A city to live in!
Nothing can surpass the fascinating view from the lighthouse and the castle towards the Macedonian shores and the Aegean…
Kavala, however, is not only an enchanting destination for tourists. Its countryside, beaches and traditional neighbourhoods, compose the backdrop of a city you enjoy living in.
Starting off from Thessaloniki and taking the new Egnatia Highway, you will be amazed at how soon you’ ll find yourself relaxing at the port of Kavala, watching the colourful boats gently rock next to the pier, or gazing at the far end of the sea horizon and… letting your mind travel!
Walks in the Old Town
The Old Town’s neighbourhoods spread out on the Panagia peninsula, to the left of the port. From the church of Saint Nikolaos, ascend Poulidou street. Go by the Imaret, which brings to mind images from the “Arabian Nights”. This magnificent Ottoman architectural monument, with consecutive domes and minarets, was built by the Egyptian Pasha Mehmet Ali, who was born here in 1817. His house, which is now a museum, and his statue, can be seen in the small square a little further uphill.
The church of Panagia comes next into view, while close by the elementary school lies a lighthouse overlooking the Aegean. The ascending cobbled road twists and turns through the old town’s neighbourhoods uphill to the medieval castle. Standing on its battlements, you can admire modern Kavala unfolding under your feet (www.castle-kavala.gr).
History at a glance
According to the archaeologists, the oldest predecessor of Kavala was Neapolis, built by the inhabitants of Thasos and settlers from Eretria. The powerful city-state, member of the Athenian League, minted its own coins -the silver “staters”- which were a sign of wealth. Ancient Neapolis gave its place to Byzantine Christoupoli, the first stop in Europe for Paul the Apostle, in his quest to spread Christianity. The name Kavala first appeared in the early 16th century.
The best beaches
These are found to the west of Kavala, organized, small and framed by rocks. Popular Kalamitsa beach is next to the port. Following the coastal road, you will come upon the sandy seasides of Batis and Tosca with crystal waters, rocks and pine trees. Then “Palio Tsifliki” follows, an organised shore with plenty of umbrellas, deck-chairs, water sports and seafront taverns.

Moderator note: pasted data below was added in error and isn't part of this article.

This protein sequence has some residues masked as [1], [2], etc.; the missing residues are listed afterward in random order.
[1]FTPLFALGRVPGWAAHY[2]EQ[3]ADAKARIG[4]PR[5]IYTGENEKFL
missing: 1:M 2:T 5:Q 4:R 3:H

Filippoi – Thasos Festival
It is the most important cultural event of Kavala and nearby Thasos, and it takes place every year in the summer. www.philippifestival.gr
Kamares: A monumental building, with 60 arches, built in the 16th century by Suleiman the Magnificent, used as an aqueduct.
Kapnergaton Square: Kavala owes its prime to the tobacco trade, a financial activity that grew significantly from the late 19th century, up to interwar period. At Kapnergaton square, the renovated building of the tobacco warehouse that belonged to Turkish trader Kizi Mimin is a well preserved representative sample of industrial architecture, used nowadays as the Municipality’s cultural centre.
Historical buildings: Among the many characteristic buildings around the port, we single out the building of Baron Adolf Wix (1899), the City Hall(1895) that looks like a tower, the Municipal Music School(1864) and the Tokou mansion(1879).
Museums: The archaeological museum houses rare exhibits from Eastern Macedonia and Thrace ( TEL +30 2510 222335)
The Tobacco Museum is unique in its kind ( TEL +30 2510 223344)
Ancient Philippi: It was named after the powerful Macedonian king Philip II who was called by the locals to defend the city from invaders. The outputs of the goldmines that existed in the area, made him a fortune and enabled his son Alexander to conquer the East. It is considered to be one of the most important archeological sites of Greece found 15 km north of Kavala. Excavations brought to light a part of Acropolis walls, the ancient theater, the Agora and other monuments. Philippi was the first European city to receive the message of Christianity by Paul the Apostle ( TEL +30 2510 516251).
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COPYRIGHT PHOTO: Theo Athanasiadis / Views Of Greece
COPYRIGHT TEXT: Germaine Alexakis/ Views Of Greece
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